A gentle casserole curry with plenty of flavour, especially if you can marinate it overnight. The recipe comes from Gujarat, one of the northwestern states of India, and shows several typical methods of cooking casserole dishes in the area.

Serves 4

  • 1kg leg or shoulder of lamb, boned and cubed
  • 750ml canned coconut milk
  • A handful of fresh coconut slivers or 1 tbsp desiccated coconut, pan-roasted
  • A handful of coriander leaves, fresh methi (fenugreek) or curry leaves, to serve


  • 2 tbsp mustard oil or peanut oil
  • 2 red onions, cut into wedges
  • 2 tbsp mustard seeds

Spicy masala paste

  • 6 tbsp peanut oil
  • 3 onions, chopped
  • 5cm fresh ginger, peeled and grated
  • 3 large garlic cloves, chopped
  • 1 tsp ground cinnamon
  • 1 tbsp ground cumin
  • 1 tbsp ground coriander
  • 1/4 tsp ground cardamom
  • 1 tsp ground turmeric
  • 2 tsp dried chilli flakes
  • 3 tbsp vinegar
  • 1 tsp salt



To make the spicy masala paste, heat the oil in a karahi (wok), frying pan or metal casserole dish, add the onions, ginger and stir-fry until lightly browned.

Add the ground cinnamon, cumin, ground coriander, cardamom, tumeric and chilli flakes and cook until the fragrance is released, about 3-4 minutes.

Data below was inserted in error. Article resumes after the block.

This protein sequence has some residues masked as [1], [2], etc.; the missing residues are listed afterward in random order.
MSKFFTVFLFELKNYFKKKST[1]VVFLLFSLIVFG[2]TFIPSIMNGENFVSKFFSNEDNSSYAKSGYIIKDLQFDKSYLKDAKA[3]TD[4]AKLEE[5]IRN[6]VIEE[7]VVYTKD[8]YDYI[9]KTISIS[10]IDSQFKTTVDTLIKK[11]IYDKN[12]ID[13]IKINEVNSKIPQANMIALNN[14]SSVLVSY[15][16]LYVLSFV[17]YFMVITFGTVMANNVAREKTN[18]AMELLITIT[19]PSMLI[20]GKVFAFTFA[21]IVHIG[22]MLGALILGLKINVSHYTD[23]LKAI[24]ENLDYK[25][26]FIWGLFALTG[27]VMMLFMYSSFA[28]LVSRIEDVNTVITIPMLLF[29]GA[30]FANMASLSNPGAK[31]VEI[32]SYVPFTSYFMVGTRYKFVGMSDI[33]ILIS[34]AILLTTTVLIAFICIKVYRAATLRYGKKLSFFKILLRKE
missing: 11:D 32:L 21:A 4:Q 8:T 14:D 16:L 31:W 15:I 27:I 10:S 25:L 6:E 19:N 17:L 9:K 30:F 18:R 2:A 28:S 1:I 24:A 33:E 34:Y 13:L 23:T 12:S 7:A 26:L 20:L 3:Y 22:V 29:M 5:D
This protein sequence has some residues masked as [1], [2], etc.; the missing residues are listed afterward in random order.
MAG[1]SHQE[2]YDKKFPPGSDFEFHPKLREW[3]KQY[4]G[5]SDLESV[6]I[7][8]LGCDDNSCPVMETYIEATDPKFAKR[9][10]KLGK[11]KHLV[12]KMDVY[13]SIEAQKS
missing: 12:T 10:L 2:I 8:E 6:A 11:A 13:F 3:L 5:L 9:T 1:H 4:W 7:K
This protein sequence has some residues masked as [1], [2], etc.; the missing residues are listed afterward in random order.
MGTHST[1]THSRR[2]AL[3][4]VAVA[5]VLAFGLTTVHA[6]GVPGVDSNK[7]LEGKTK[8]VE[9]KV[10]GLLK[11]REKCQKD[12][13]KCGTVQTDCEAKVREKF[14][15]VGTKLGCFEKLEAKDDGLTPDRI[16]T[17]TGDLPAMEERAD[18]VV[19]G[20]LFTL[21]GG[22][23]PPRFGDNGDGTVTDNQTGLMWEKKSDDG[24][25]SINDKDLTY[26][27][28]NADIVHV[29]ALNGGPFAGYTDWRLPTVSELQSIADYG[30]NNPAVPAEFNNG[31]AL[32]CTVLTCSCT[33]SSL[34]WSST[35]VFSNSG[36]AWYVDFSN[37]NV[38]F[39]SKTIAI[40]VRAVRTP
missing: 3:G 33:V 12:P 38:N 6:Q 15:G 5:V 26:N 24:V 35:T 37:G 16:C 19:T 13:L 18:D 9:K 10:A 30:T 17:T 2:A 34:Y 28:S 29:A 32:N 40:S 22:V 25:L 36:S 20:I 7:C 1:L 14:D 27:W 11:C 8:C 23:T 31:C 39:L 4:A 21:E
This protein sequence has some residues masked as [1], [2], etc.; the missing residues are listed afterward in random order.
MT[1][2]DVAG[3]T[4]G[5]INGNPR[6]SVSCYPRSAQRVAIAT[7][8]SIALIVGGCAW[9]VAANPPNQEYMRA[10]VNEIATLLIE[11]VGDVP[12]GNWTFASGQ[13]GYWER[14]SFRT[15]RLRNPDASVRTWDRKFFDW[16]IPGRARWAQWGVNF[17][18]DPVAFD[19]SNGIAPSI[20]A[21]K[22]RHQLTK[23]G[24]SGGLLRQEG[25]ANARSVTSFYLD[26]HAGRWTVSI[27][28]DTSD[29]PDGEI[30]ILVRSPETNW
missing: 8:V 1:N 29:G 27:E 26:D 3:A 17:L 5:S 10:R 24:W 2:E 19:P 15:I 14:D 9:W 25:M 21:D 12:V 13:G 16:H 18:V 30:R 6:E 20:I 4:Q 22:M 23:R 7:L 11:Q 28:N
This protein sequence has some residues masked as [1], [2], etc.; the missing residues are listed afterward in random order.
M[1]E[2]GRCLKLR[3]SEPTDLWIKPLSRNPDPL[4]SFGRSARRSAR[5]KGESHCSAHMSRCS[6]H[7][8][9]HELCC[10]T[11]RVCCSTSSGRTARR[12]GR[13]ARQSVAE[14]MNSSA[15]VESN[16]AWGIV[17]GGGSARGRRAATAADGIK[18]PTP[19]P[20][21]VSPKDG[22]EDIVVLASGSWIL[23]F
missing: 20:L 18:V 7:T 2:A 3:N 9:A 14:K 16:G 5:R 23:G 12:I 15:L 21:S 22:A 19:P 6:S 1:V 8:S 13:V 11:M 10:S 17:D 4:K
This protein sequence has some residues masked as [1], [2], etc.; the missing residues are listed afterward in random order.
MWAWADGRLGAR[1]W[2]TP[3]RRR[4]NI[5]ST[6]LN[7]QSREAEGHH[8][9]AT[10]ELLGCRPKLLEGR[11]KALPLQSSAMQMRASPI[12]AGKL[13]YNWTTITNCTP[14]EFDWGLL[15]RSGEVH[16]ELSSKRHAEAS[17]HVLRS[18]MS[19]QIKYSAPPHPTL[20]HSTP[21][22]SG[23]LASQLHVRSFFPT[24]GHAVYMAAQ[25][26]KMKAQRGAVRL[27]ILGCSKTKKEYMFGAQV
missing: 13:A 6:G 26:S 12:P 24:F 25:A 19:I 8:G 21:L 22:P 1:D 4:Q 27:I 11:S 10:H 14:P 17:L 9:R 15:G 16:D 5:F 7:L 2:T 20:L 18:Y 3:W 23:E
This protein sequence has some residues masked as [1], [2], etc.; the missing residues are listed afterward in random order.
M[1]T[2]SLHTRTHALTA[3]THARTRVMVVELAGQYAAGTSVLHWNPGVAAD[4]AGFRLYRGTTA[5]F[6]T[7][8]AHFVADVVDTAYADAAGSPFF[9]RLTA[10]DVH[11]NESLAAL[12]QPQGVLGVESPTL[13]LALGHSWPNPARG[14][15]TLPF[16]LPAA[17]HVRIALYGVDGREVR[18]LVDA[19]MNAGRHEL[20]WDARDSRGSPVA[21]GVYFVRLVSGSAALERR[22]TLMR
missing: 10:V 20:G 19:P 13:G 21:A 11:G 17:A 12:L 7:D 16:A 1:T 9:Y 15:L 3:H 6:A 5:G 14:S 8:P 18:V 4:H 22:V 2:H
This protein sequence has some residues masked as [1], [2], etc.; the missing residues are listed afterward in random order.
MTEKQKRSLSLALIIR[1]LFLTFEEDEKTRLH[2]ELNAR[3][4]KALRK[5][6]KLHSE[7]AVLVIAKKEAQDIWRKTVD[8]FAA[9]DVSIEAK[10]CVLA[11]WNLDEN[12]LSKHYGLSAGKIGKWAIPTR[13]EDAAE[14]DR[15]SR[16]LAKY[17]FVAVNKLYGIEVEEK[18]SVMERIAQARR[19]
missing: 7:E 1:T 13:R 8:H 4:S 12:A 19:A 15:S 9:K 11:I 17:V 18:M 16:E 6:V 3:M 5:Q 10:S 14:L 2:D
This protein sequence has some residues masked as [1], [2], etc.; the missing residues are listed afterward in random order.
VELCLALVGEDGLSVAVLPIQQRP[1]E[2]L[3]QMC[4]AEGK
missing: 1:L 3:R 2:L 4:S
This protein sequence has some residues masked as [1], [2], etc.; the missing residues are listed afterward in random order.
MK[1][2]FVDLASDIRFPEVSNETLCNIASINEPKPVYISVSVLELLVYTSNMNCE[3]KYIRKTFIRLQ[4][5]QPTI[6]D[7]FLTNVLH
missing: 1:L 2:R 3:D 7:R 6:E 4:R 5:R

Stir in the vinegar and salt.

Add the lamb to the pan and fry, turning frequently, for about 10 minutes until lightly browned on all sides. At this point, you may remove it from the heat, let cool, then chill overnight to marinate and develop the flavours (if time is short, this step may be omitted).

Add about 600ml of the coconut milk. Add water to cover, heat to simmering, then cook until the meat is tender, about 40 minutes. Stir from time to time to prevent the mixture from sticking to the pan.

Stir in the rest of the coconut milk and cook for a further 10 minutes.

Meanwhile, put the coconut in a dry karahi or frying pan and stir-fry for a few minutes until lightly golden: take care, the pieces can easily burn. Set aside.

To make the tempering, heat the oil in a karahi or frying pan, add the onion and mustard seeds and stir-fry until the onion is softened and dark golden-brown around the edges. Remove from the heat.

Transfer the lamb to a serving dish, spoon the tempering over the top and the coconut on top of that. Add the coriander, fresh methi or curry leaves, if using, and serve the spiced lamb with other Indian dishes.

Preparation time: approx 20 minutes
Cooking time: approx 5 minutes
Approximate nutritional values per person:
150 calories, 9g protein, 60g fat, 34g carbohydrate